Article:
Use of ETFs by wirehouses will continue to grow over the next two years, with 61% of wirehouse advisors using ETFs through the rep-as-portfolio manager model, and nearly another third using ETFs through the firms’ home-office ETF models, according to recent research by Cerulli Associates.
Despite wirehouses’ increasingly rigorous due diligence process, use of ETFs by wirehouse advisors will further increase ETF asset growth, Cerulli found in its latest report, U.S. Exchange-Traded Fund Markets 2016: Strategies for Broadening Adoption.
“Despite ranking after RIAs in terms of percentage of advisors’ portfolio allocation to ETFs, wirehouse firms hold the largest percentage of ETF assets compared to any other intermediary channel,” Jennifer Muzerall, associate director at Cerulli, noted in a statement. “We anticipate advisor allocation to ETFs to increase, on average, another 3% over the next two years.”
Muzerall adds that growth of fee-based advisory platforms has been a “big driver” of flows into ETFs. “The scale and efficiency these platforms create have brought awareness to many advisors about the fees they are paying for active management.”
Cerulli notes in its reports that discussions with several of the largest wirehouse firms confirms that ETF usage is up and is estimated to grow from a 13.5% advisor allocation to 17% by 2018. The recent growth of fee-based advisory platforms has been a big driver of increased ETF allocations.
Overall advisor ETF usage rate continues on an upward trend, increasing from 11.2% in 2015 to 12.6% through first-quarter 2016, Cerulli notes. Since 2008, advisors’ allocation to ETFs has more than doubled, the Boston-based consulting firm found.
Indeed, recent research by the Money Management Institute found that after years of steady growth, wirehouse alternative investment assets fell about 4% in 2015 from $205 billion to $195 billion with “all of the decline” attributable to a $12 billion drop in liquid alternative mutual funds and ETFs.
For liquid alternatives, the study found, “the obstacles are a lack of investor and advisor education, unrealistic expectations and the rise in popularity of ETFs and other low-cost investment products.”
Cerulli’s research found that more complex investment strategies such as strategic beta and active management are making their way into the ETF wrapper. “Strategic beta is slowly beginning to engulf the ETF universe,” Cerulli says. “While only 21% of overall ETF assets are strategic beta, this number is growing quickly as products begin to develop track records.”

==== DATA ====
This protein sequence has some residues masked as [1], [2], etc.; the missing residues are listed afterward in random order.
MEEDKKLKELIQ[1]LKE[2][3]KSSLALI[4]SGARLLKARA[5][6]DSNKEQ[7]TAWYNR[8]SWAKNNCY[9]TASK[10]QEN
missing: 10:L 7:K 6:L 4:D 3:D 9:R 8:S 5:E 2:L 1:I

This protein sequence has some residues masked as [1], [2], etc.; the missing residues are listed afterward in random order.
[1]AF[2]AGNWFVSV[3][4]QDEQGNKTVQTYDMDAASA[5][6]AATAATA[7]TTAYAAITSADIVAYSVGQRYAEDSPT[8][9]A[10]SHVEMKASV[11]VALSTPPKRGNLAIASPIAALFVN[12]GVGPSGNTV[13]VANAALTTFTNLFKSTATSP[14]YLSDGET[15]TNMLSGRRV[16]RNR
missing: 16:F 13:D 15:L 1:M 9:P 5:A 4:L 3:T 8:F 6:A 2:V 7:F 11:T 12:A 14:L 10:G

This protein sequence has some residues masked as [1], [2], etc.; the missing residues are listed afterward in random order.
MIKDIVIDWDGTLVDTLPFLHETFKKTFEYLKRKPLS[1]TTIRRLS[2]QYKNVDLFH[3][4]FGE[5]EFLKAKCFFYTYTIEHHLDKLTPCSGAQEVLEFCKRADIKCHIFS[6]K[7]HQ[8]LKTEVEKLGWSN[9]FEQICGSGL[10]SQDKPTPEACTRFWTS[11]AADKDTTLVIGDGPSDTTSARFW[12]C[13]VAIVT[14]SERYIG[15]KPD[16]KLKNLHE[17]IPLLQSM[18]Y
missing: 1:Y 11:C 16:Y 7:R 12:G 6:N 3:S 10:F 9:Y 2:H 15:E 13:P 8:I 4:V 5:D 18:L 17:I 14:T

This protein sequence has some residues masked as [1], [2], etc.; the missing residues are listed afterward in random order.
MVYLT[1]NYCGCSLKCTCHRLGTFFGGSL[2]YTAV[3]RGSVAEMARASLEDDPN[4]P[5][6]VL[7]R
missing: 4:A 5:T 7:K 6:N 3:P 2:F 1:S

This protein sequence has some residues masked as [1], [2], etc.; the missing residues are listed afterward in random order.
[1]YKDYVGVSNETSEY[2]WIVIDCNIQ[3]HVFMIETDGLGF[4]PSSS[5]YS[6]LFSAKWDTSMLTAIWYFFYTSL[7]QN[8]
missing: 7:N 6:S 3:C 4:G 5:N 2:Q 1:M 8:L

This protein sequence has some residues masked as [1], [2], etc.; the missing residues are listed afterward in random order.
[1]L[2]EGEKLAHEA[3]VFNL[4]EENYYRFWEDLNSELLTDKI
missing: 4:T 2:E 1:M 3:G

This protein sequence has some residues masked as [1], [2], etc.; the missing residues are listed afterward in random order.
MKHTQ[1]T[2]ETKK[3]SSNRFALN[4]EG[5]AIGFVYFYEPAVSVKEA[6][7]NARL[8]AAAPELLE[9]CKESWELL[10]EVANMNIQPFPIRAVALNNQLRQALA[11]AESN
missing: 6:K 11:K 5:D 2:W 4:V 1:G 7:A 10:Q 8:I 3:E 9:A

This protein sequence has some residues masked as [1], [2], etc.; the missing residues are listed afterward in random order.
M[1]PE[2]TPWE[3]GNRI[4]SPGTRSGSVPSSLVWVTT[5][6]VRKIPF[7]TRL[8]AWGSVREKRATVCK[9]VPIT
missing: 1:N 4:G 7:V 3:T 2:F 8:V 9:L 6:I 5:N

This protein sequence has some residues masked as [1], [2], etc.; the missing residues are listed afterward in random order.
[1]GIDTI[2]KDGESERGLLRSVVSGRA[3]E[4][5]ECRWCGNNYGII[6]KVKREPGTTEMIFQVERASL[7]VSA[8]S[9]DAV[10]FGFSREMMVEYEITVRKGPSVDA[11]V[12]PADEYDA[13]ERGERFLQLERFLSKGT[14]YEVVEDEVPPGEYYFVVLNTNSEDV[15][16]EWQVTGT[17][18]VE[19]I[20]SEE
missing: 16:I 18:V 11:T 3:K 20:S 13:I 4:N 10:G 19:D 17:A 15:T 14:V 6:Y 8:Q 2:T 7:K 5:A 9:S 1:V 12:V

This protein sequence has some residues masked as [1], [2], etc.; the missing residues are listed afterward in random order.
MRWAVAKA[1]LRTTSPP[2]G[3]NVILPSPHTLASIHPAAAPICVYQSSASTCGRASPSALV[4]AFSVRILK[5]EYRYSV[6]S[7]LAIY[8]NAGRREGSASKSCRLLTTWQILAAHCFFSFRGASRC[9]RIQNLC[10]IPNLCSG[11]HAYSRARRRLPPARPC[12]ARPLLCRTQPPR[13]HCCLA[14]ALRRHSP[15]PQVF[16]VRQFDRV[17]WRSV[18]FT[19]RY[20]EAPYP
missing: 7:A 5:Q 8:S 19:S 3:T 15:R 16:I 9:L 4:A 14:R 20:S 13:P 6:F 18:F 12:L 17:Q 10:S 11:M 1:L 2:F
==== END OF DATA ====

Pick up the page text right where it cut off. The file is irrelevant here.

A majority of the asset managers that have recently launched a strategic beta product “have been active managers that are concerned with losing assets to passive products and are therefore using strategic beta as entry strategy to offer ETFs beyond the already saturated purely passive universe,” Cerulli says.
Cerulli also found that ETF sponsors believe “alternatives is one category that has gone underserved — and many advisors agree.” While the idea of liquid alternative ETFs should be enticing to investors, “flows into liquid alternative ETFs have been slow.” Based on Cerulli’s definition, the liquid alternative universe consists of 358 ETFs with $111.5 billion in assets.
Meanwhile, Morningstar reported Monday that flows into commodities spiked again in June, fueled by precious-metals funds, with the majority of flows into gold ETFs.
Fidelity announced in June that it would be lowering fees on 27 of its equity and bond index funds and ETFs in an effort to compete in the new arena where active funds keep bleeding assets and passive funds thrive, Morningstar notes.
“Industrywide data has repeatedly shown that investors are becoming more and more sensitive to cost, and Fidelity has now taken action to reposition itself as a viable competitor to rivals Vanguard and BlackRock/iShares,” Morningstar said.